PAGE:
Deployment of regulatory genes during gastrulation and germ layer specification in a model spiralian mollusc Crepidula

Perry, KJ, Lyons DC, Truchado-Garcia M, Fischer AHL, Helfrich LW, Johansson KB, Diamond JC, Grande C, Henry JQ.  2015.  Deployment of regulatory genes during gastrulation and germ layer specification in a model spiralian mollusc Crepidula. Developmental Dynamics. 244:1215-1248.

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annelid platynereis-dumerilii, anus, blastopore, capitella sp-i, cell-lineage, EMT, endoderm, factors, foregut, gastrulation, gata transcription, hindgut, indirectly developing polychaete, mesoderm, Mollusca, mouth, nervous-system, neural crest, nuclear beta-catenin, patella-vulgata, sea-urchin embryo, Spiralia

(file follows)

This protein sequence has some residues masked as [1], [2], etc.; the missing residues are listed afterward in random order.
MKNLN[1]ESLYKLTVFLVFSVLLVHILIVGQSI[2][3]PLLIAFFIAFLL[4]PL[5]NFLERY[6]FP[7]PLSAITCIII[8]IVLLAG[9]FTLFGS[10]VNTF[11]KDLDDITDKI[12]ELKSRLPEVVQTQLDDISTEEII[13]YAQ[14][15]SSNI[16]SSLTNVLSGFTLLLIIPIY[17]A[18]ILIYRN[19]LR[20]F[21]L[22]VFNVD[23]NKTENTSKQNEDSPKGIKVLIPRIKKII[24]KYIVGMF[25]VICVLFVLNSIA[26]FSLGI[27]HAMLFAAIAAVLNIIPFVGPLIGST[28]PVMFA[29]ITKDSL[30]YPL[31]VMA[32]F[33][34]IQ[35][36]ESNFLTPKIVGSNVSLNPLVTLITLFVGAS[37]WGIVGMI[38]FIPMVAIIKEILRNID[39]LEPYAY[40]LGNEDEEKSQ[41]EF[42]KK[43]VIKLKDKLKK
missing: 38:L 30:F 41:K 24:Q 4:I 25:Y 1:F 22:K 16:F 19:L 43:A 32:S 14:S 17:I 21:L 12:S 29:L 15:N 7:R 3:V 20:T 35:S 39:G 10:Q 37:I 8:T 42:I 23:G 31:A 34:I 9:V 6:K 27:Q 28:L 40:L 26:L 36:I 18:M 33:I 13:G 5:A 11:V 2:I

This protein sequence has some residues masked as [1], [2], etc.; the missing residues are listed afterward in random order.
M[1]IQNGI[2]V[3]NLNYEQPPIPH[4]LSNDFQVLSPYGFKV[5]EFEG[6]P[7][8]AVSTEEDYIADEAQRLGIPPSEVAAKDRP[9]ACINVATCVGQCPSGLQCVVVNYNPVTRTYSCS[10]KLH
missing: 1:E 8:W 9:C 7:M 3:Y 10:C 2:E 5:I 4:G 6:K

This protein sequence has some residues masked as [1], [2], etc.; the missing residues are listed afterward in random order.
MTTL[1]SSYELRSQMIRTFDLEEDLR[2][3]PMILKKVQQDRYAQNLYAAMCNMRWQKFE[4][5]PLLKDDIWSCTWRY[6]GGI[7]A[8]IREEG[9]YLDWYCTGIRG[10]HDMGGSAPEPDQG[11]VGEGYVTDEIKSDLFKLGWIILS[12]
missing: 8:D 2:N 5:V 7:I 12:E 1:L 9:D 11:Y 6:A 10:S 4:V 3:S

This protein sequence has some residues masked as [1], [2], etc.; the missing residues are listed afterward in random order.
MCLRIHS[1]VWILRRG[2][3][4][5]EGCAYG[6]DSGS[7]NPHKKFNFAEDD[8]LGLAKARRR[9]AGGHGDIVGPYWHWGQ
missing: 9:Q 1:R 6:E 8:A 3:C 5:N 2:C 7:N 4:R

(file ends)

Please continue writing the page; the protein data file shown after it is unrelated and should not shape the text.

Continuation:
During gastrulation, endoderm and mesoderm are specified from a bipotential precursor (endomesoderm) that is argued to be homologous across bilaterians. Spiralians also generate mesoderm from ectodermal precursors (ectomesoderm), which arises near the blastopore. While a conserved gene regulatory network controls specification of endomesoderm in deuterostomes and ecdysozoans, little is known about genes controlling specification or behavior of either source of spiralian mesoderm or the digestive tract.: Using the mollusc Crepidula, we examined conserved regulatory factors and compared their expression to fate maps to score expression in the germ layers, blastopore lip, and digestive tract. Many genes were expressed in both ecto- and endomesoderm, but only five were expressed in ectomesoderm exclusively. The latter may contribute to epithelial-to-mesenchymal transition seen in ectomesoderm. : We present the first comparison of genes expressed during spiralian gastrulation in the context of high-resolution fate maps. We found variation of genes expressed in the blastopore lip, mouth, and cells that will form the anus. Shared expression of many genes in both mesodermal sources suggests that components of the conserved endomesoderm program were either co-opted for ectomesoderm formation or that ecto- and endomesoderm are derived from a common mesodermal precursor that became subdivided into distinct domains during evolution. Developmental Dynamics 244:1215-1248, 2015. (c) 2015 Wiley Periodicals, Inc.